Millions of Americans are affected by mental disability. The Centers for Disease Control and Prevention (CDC) estimates that the prevalence of autism is 1 in 88 children. About 1 in 323 children have been diagnosed as having cerebral palsy. These two disorders are the most common disabilities affecting children. A special needs child affects the life of the entire family, forcing parents, siblings, and caregivers to rally together and help with care, therapy, and treatment.
Now physicians at the NeuroGen Brain and Spine Institute in Mumbai, India, are offering stem cell therapy as an innovative approach to improving the quality of life of patients affected by mental disability and neurological conditions.
Doctors at the institute claim that intellectually disabled people can benefit from improved communication skills and better learning abilities through stem cell therapy. The treatment is likely to benefit patients affected by cerebral palsy, autism, muscular dystrophy, and mental retardation, among others. Dr. Alok Sharma, director of the institute, explains that stem cell therapy is an emerging innovative treatment for such conditions with the potential to repair the molecular structure and function of damaged neural tissue.
Twenty-six-year-old Pratibha Kamath was diagnosed with autism at the age of 2. Her parents had tried the gamut of conventional and alternative treatments including homeopathy and Reiki. In September 2014, they were offered stem cell therapy (SCT) by the doctors at NeuroGen. Two years following the treatment, Pratibha’s family is delighted with the results. She is more self-dependent and communicates better, state her parents. She is playing a musical instrument and performed a dance on stage before an audience of 300 people. The family credits SCT with Pratibha’s new found independence.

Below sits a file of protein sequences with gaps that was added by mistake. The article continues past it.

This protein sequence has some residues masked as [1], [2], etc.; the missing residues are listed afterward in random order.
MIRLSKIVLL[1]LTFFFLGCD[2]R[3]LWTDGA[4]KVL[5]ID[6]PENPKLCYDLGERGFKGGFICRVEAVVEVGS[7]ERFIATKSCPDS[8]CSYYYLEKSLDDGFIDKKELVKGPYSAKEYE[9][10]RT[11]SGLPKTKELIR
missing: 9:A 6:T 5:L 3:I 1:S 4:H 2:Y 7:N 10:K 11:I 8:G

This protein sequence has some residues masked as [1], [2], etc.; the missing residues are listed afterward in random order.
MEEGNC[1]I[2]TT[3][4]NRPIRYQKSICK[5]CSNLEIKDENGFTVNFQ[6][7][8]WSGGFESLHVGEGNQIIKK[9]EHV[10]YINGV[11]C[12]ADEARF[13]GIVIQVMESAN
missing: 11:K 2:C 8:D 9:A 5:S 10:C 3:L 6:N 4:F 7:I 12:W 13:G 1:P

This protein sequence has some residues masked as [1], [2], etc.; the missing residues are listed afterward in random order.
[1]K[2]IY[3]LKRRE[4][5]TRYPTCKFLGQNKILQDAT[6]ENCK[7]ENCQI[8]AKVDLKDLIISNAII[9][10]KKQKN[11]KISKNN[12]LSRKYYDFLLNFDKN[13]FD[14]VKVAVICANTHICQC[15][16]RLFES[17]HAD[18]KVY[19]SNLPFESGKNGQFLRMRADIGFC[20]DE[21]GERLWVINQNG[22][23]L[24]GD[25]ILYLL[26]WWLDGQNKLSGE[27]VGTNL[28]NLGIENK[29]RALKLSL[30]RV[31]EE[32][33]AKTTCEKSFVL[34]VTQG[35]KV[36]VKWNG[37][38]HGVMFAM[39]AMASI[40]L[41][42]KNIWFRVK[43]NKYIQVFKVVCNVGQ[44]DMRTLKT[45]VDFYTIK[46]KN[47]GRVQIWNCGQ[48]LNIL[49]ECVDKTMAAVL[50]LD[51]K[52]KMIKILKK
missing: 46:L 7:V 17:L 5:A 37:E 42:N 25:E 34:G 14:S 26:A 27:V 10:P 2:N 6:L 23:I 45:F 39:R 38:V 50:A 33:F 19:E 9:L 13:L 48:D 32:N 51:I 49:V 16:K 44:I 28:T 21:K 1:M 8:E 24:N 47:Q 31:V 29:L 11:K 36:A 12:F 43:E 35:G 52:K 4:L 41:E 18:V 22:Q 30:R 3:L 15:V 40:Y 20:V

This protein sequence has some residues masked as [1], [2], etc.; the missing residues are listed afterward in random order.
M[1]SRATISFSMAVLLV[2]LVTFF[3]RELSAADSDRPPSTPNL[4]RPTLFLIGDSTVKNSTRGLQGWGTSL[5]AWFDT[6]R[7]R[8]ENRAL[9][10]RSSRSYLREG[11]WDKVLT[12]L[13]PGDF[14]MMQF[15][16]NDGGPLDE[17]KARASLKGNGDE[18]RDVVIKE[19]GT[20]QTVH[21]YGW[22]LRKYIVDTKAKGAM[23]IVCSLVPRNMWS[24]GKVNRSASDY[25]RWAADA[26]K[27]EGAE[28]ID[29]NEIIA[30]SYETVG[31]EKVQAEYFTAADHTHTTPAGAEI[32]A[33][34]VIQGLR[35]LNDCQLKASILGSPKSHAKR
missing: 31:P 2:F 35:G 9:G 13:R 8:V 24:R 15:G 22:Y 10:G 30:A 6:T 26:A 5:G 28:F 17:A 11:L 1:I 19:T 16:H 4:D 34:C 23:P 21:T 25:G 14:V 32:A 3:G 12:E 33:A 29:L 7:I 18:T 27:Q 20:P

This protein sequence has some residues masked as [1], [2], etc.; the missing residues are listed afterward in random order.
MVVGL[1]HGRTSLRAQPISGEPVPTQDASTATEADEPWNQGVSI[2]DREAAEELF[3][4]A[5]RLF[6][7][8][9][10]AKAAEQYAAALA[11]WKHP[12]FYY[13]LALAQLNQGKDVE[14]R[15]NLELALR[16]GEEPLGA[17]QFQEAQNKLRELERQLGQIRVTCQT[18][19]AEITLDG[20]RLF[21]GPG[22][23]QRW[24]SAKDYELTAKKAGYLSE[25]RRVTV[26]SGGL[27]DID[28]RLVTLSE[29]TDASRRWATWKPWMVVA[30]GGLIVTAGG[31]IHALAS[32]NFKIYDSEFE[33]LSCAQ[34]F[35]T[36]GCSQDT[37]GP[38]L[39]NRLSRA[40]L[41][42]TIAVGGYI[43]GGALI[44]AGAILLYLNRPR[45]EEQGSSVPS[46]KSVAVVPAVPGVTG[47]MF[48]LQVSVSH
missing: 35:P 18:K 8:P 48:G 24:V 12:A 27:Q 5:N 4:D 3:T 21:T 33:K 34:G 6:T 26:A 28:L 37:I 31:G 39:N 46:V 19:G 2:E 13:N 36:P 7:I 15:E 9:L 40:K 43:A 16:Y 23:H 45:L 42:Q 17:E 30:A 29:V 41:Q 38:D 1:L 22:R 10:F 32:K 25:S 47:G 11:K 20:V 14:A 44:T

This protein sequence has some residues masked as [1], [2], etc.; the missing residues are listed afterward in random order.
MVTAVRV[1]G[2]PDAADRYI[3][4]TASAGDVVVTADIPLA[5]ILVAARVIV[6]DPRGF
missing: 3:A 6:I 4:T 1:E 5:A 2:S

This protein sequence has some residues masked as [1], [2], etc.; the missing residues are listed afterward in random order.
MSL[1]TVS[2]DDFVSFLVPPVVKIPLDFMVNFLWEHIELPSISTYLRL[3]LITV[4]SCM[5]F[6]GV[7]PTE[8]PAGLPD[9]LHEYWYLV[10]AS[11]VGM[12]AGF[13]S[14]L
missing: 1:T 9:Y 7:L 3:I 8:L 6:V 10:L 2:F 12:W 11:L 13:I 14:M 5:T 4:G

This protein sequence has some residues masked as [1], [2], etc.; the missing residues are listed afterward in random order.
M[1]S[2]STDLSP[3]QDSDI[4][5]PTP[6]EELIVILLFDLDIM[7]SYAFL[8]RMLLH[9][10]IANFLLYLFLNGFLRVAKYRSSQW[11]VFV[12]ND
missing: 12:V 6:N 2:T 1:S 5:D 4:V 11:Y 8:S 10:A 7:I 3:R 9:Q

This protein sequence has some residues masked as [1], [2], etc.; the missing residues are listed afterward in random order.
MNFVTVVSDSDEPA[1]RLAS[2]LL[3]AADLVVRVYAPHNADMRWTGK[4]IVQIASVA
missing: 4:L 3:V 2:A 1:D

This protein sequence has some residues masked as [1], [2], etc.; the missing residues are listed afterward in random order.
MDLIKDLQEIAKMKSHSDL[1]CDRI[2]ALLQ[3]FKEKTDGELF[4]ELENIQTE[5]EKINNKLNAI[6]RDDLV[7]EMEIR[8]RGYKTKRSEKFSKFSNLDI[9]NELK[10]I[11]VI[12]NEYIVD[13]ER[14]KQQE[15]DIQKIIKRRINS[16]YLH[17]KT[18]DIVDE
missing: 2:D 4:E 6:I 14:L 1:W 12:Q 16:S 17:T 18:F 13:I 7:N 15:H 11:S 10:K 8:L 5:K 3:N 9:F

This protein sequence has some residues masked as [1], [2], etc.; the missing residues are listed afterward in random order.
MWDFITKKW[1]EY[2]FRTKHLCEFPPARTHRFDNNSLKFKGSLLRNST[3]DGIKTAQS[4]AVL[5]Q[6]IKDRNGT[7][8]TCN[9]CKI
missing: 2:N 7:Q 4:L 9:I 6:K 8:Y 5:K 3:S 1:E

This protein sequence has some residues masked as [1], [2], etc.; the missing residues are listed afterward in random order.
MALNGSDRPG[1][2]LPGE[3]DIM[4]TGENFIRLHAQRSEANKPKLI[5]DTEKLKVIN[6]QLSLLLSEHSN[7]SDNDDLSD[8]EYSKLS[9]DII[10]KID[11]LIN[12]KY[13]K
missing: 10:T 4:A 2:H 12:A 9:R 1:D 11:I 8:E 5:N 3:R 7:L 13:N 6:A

Brain damage incurred genetically or during birth is considered irreversible, explains Dr. Nandani Gokulchandran, head of medical services and deputy director at NeuroGen. However, stem cell therapy works by repairing damaged tissue, and when combined with other rehabilitation efforts, it has the potential to have a measurable impact on the quality of life in patients.
Not everyone is convinced, though. The national chairperson of the Indian Academy of Pediatrics, Dr. Samir Dalwai, says there the benefits of SCT for autism are unproven and the best approach still remains a multi-disciplinary one based on early intervention with developmental programs. His views are shared by Parul Kumtha who presides over the Forum for Autism in India. The therapy is unproven, and if a family chooses to undergo SCT, the treatment should be offered to them free of cost because it is still experimental. Developmental pediatrician Dr. Alka Subramanium agrees that FDA and other board approvals should be awaited before offering stem cell therapy as a treatment to the mentally disabled.
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